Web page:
Down with evil pizza colonialists!
The Yongjia Lu branch of Pizza Marzano has found themselves in a spot of bother, after
some out of touch guy with a Weibo account and no English-speaking friends a concerned citizen alerted netizens to the restaurant’s usage of “the French Concession” to refer to their location in their Chinese and English promotional material.
The Shanghai Daily reports that the angry person-cum-patriotic netizen reportedly was so incensed at seeing the colonial term that he walked out of the restaurant, and then promptly took to his microblog to wonder why Pizza Marzano could use terms “relating to Shanghai’s past under colonial powers to hurt the Chinese people’s self-esteem?”
In their defense, Pizza Marzano has pleaded ignorance over the kerfuffle concerning the usage of the “French Concession”, an area encompassing Xuhui and Luwan districts that was under French control from 1849 to 1943:
“Pizza Marzano is a British company and its management are British people who are not familiar with Chinese culture. We never intended to offend Chinese people,” the statement said.
And the Yongjia Road branch manager, who gave his name as Robie, said the phrase had only been used to make it easier for foreigners to locate the restaurant.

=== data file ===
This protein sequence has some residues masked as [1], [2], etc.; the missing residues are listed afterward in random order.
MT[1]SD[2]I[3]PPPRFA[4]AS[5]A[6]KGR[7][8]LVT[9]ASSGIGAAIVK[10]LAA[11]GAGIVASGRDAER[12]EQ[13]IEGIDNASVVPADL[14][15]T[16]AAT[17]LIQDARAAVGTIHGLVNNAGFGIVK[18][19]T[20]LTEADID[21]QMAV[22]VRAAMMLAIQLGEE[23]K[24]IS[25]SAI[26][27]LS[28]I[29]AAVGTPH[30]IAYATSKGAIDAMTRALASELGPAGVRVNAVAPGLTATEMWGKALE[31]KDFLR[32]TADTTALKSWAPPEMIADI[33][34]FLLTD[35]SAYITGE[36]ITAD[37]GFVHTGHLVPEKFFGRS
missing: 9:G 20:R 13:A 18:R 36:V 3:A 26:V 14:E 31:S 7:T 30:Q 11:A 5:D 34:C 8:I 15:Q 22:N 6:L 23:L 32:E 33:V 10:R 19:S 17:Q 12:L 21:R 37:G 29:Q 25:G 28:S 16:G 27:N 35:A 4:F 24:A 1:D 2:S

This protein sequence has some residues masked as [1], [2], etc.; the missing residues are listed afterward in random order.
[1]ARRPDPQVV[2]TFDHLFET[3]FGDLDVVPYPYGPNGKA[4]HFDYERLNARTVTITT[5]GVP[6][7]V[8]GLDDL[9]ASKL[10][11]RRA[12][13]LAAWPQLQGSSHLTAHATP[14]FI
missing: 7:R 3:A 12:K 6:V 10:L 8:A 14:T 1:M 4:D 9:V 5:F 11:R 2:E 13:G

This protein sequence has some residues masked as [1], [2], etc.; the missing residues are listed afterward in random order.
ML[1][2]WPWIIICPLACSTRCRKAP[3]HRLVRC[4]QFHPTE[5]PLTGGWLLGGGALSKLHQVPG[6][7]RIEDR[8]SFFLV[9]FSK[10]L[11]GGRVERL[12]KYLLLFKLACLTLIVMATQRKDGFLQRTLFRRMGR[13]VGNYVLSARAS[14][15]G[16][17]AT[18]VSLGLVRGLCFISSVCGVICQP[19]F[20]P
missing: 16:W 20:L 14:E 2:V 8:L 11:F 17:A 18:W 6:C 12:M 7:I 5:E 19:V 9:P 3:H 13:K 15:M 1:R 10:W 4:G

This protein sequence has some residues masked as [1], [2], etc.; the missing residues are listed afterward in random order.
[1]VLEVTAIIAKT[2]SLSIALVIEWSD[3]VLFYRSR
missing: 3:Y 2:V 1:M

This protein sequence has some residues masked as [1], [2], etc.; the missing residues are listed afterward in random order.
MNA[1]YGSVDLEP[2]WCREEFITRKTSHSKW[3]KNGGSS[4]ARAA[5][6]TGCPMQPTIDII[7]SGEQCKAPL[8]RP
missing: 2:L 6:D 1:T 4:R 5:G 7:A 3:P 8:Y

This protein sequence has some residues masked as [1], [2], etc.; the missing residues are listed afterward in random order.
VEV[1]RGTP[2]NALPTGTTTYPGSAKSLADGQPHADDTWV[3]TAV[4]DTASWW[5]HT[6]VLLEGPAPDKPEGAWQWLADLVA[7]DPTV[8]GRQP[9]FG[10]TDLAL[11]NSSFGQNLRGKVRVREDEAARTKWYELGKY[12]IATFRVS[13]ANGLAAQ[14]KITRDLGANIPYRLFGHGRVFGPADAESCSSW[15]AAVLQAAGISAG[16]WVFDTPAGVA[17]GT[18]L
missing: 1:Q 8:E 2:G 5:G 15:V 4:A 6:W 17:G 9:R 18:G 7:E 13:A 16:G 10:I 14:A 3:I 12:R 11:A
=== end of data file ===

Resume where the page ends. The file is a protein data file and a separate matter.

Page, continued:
“Foreigners don’t know street names well, but may have a clear idea if we say it’s in the French Concession,” he said.
Predictably, Chinese netizens and pundits are having a field day with the supremely insensitive pizza establishment:
A netizen called Amoy asked: “Is Pizza Marzano suggesting that the Chinese did not have enough dark days under colonial control? Do they want to prolong that control?”
“It’s hard to believe a restaurant in Shanghai is taking pride in the city’s old shameful days and cashing in on bitter memories,” wrote another web user.
Gu Xiaoming, a history professor with the Cultural Heritage Protection Department of Fudan University, said outrage was understandable.
“Locals are angry because the term symbolizes a shameful period in history when China was invaded by foreign countries,” Gu said.
“Such advertisements, published out of ignorance of history, should be banned without consideration,” according to Gu.
Gu also urged expats to learn more about the history of Shanghai and stop calling the area “the French Concession”.
In the English-speaking pundit sphere, there’s a considerable amount of confusion over the controversy, since usage of “the French Concession” as a generic and neutral non-colonialist geographic name has been acceptable for years:
Re last tweet – barely a week goes by I don’t say I’m located in the French Concession at least a few times.
— Adam Minter (@AdamMinter) February 27, 2012
@AdamMinter it’s odd, now that I think about it. My chinese friends will call it the French Concession in English, but not in Chinese.
— Mark Englehart Evans (@mark_e_evans) February 27, 2012
For our part, we think the anger surrounding this pressing non-issue is understandable, provided that the netizens railing against Pizza Marzano also take online arms against any bourgeois Chinese person who lets themselves be colonized en Francais with Louis Vuitton handbags, Chanel No.5, red wine, or chocolate croissants from Bread Talk.
Oh, and we have to get rid of Nicolas Anelka too! Yes, if Le Sulk stays with Shenhua, then he’ll colonize the entire Chinese Super League with his goal scoring totals. Get on it
people netizens, this is seriously serious.